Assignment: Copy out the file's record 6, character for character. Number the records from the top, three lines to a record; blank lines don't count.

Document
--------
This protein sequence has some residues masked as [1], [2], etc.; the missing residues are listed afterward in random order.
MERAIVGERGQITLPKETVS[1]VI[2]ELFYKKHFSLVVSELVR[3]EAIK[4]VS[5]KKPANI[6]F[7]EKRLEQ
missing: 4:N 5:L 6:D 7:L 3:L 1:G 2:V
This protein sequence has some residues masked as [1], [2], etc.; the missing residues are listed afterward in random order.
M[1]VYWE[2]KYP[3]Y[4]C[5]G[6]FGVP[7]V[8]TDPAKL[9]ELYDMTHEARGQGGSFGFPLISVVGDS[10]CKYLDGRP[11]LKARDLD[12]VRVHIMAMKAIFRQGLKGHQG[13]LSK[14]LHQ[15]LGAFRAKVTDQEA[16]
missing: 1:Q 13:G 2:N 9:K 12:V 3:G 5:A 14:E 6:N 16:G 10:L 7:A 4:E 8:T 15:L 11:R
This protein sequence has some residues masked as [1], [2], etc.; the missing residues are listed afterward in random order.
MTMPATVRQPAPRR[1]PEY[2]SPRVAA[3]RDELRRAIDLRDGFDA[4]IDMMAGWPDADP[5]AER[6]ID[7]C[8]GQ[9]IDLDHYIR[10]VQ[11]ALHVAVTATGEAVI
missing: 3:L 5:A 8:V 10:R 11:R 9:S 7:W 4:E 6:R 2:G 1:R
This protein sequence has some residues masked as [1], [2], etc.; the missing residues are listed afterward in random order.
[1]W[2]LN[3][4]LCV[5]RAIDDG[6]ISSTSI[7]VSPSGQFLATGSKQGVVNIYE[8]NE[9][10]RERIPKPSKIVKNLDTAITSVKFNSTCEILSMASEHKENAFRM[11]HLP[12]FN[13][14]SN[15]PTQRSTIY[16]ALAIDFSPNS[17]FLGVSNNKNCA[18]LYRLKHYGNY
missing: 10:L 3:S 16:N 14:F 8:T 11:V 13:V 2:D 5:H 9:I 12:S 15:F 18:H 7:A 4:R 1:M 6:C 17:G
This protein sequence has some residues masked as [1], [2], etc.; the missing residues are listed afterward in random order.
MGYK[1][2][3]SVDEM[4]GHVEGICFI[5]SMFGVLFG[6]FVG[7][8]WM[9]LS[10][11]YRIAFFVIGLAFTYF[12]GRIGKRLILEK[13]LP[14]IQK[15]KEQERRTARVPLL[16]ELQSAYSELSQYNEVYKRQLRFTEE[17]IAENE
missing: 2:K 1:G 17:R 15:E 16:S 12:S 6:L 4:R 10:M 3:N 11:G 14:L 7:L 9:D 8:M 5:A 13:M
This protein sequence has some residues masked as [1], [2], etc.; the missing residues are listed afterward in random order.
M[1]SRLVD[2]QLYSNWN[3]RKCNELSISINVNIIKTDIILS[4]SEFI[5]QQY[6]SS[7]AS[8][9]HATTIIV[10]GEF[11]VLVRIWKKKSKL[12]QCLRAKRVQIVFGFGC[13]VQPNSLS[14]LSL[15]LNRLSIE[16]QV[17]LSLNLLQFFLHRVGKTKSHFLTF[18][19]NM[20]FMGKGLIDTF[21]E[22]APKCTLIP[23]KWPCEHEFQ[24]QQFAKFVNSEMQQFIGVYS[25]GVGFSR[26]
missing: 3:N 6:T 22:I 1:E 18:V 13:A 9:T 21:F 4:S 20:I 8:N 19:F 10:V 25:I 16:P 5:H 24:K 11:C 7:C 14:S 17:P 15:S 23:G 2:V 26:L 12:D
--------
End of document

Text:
This protein sequence has some residues masked as [1], [2], etc.; the missing residues are listed afterward in random order.
M[1]SRLVD[2]QLYSNWN[3]RKCNELSISINVNIIKTDIILS[4]SEFI[5]QQY[6]SS[7]AS[8][9]HATTIIV[10]GEF[11]VLVRIWKKKSKL[12]QCLRAKRVQIVFGFGC[13]VQPNSLS[14]LSL[15]LNRLSIE[16]QV[17]LSLNLLQFFLHRVGKTKSHFLTF[18][19]NM[20]FMGKGLIDTF[21]E[22]APKCTLIP[23]KWPCEHEFQ[24]QQFAKFVNSEMQQFIGVYS[25]GVGFSR[26]
missing: 3:N 6:T 22:I 1:E 18:V 13:A 9:T 21:F 4:S 20:I 8:N 19:F 10:V 25:I 16:P 5:H 24:K 11:C 7:C 14:S 17:P 15:S 23:G 2:V 26:L 12:D